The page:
From there we walked up Silver St to Newman college. After walking halfway round, I began to fear that, like Woolf, we had missed the turning, but we were assisted by two Newnham girls -- anthropology majors -- who let  us into a dorm then took us through to the main quad and directed us to the tall towered entrance I remembered.  Indeed, we had missed the turning and needlessly circumnavigated half the grounds.  But, technically the college was not really open, so our detour gained us entrée.  The grounds were lovely: billowing beds of purple allium and yellow wall flowers.

Rolling the backs at King's

From Newnham we made our way across the Backs--another long way round as several of the entrances were closed to visitors.  However, managed to get in to see Kings College Chapel, which was wildly impressive. Especially the ceiling.  After a brief stop to buy sweat shirts—the girls have given up all hope that it will ever get warm here-- we walked back up Trinity St. to re- catch the Big Bus on its route and finish our tour of Cambridge at the bus station..

King's College Chapel Roof

On the way we were able to duck into Trinity, and visit the great court and the chapel , so full of plaques and statues. Found some old friends on the wall: A.E. Houseman, Frazer of the Golden Bough, Cornford the great ritualist.  The porters were particularly pleasant---not at all foreboding.

Trinity Great Court

Porters at Trinity

Sunday, May 20, 2012

Day 9—Free Day in London

Sunday: May 20, 2012

Desultory morning,  organizing pictures, writing blogs, sorting receipts.  About 11:30 took tube down to Temple to explore Fleet Street and environs, particularly Clifford’s Inn, where Leonard and Virginia lived from October 1912-Dec 1913.  I knew that much of it had been destroyed (it was torn down in 1934) but wanted to see what remained.  Had thought Sunday would be a good day to explore the City since it wouldn’t be busy, but had not realized they locked it up tight on the weekend – couldn’t even walk thru the Middle Temple.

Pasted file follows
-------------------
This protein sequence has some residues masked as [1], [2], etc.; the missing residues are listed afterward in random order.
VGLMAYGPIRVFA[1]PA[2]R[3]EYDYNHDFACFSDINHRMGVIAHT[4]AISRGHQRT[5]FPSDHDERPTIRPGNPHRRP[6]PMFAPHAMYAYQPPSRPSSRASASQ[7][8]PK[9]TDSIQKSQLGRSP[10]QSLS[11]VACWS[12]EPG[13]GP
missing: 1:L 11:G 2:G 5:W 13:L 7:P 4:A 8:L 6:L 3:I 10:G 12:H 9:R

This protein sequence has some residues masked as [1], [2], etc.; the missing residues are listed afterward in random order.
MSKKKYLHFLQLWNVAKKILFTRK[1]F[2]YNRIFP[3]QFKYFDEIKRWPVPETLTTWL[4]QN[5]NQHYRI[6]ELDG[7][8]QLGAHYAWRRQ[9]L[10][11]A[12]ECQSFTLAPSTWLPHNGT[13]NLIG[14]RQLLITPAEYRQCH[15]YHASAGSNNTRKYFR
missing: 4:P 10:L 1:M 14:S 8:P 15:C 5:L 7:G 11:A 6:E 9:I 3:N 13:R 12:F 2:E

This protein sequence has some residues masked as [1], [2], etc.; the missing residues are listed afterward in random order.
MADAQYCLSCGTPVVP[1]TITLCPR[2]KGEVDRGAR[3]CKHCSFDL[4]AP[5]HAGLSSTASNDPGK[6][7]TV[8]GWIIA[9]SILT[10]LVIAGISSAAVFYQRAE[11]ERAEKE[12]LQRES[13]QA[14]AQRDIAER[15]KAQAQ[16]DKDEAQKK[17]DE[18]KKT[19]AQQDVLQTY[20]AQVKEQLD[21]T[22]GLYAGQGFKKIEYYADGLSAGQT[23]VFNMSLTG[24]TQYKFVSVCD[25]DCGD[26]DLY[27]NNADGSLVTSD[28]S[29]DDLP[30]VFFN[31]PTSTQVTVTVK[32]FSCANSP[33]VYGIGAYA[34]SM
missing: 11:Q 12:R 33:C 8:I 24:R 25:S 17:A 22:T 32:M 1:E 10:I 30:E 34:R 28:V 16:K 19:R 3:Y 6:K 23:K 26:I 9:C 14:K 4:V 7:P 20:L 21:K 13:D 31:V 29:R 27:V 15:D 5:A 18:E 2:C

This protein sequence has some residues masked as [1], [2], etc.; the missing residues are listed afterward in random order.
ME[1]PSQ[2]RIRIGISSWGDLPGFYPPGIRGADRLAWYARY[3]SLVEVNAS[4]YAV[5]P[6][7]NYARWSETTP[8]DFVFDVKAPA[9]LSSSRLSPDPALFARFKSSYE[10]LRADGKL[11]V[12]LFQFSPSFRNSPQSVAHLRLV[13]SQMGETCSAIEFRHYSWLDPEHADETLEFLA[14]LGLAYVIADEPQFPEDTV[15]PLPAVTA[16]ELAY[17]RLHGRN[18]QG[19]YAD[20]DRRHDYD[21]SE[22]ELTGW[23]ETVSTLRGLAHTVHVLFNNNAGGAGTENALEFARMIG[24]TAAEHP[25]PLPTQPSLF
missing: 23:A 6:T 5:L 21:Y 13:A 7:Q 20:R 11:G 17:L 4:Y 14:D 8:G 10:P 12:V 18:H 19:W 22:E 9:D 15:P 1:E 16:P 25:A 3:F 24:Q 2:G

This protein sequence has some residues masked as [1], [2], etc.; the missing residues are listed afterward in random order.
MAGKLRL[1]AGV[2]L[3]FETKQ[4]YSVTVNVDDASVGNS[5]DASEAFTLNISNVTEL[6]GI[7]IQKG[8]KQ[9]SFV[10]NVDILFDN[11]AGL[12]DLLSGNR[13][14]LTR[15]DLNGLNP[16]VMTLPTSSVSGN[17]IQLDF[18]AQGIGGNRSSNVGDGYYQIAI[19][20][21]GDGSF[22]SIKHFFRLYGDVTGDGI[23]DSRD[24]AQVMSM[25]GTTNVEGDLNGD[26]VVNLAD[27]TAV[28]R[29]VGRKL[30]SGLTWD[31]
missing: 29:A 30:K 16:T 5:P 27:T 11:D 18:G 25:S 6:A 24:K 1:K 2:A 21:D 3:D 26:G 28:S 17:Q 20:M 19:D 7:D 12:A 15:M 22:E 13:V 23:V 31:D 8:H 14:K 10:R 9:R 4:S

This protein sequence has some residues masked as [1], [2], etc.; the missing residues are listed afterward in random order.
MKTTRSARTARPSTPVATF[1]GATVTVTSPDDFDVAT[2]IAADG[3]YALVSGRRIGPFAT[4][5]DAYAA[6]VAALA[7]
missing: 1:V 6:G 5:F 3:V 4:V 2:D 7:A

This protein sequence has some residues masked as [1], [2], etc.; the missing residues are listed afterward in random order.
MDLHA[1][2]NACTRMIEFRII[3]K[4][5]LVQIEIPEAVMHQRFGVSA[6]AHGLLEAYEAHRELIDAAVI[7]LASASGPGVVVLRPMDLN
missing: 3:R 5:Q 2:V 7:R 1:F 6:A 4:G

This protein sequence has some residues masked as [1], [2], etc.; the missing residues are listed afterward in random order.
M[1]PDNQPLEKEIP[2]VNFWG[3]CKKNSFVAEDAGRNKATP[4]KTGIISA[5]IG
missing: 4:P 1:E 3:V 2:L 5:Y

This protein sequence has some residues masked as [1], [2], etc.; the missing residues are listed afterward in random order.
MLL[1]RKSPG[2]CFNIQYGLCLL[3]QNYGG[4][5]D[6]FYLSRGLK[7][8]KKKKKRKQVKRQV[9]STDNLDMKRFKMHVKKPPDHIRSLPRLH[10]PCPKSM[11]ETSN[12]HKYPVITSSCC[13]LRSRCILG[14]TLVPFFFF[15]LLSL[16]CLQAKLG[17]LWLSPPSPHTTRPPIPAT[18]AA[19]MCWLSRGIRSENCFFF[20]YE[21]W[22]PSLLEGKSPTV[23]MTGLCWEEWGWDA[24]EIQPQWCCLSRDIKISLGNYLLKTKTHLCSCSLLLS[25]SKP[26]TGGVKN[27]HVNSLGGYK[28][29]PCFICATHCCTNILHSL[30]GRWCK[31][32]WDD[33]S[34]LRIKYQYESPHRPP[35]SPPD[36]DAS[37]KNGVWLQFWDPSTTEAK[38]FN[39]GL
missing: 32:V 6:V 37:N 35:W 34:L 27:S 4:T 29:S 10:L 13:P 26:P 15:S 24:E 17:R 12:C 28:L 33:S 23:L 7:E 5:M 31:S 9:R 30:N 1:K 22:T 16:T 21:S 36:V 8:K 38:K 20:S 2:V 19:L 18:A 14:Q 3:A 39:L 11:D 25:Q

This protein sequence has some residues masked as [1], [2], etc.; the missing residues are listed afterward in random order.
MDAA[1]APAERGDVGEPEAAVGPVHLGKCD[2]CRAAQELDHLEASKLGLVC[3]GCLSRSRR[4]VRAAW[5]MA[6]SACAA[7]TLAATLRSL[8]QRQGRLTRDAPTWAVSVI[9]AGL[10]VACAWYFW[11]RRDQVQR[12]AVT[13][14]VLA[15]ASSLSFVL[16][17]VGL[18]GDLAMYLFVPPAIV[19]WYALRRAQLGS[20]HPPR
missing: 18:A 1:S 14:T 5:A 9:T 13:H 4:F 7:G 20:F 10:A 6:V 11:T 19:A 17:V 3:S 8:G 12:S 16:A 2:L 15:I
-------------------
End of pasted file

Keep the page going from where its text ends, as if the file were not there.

When I finally located the little back lane leading to Clifford’s Inn, the door was locked.  But I persevered and went poking around until I found a way in through a gate to King’s College.  The college buildings are on the north side with St. Dunstan’s Church on the west, and office buildings on the other two sides.  What remains of the garden/ green is a much divided patch of hedges and unmown grass with scattered benches, obviously used mostly by the students who’d left behind scattered detritus of cigarettes lighters and plastic cups.  There’s a statue of Confucius at the center.

Mission accomplished, I wandered west through various legal streets, finding this cat sitting in a window, complete with judge’s ruff.

Wandered around Covent Garden which was getting more and more crowded.  There was an Arts and Crafts Market as well as a whole building full of booths selling do-dahs, like old type-high printer’s ornaments, jewelry, cheap scarves, bendable fairies dressed to kill, every kind of lavender concoction you can think of. 

 Had a lovely time browsing, until I started getting tired and hungry. So I settled down at one of the many sidewalk cafes scattered about and ordered a warm Pims with apple juice—quite the tonic for a damp cold day (I listened to the weather report and was only wearing a sweater; they keep promising warmer weather…) and a plate of Shepherd’s pie.  

After this late and relaxing lunch, listening to a guy wi dreds playing blues on his electric guitar on the plaza, I found I’d satiated my desire to shop and made my way back home on the tube, easily switching lines to get the shortest route home, avoiding the lines closed for maintenance and suffering delays because of “a body on the line” (worried about that a little).

Took my clothes over to the launderette, only to discover it was closed on Sundays.  Met some of the girls in the lobby and talked through tomorrow’s trip to Cambridge.  Now to do a little hand-washing.  I bought enough clothes today that I may be able to make it wiout a machine wash. 

Saturday, May 19, 2012

Day 8-- Richmond and Kew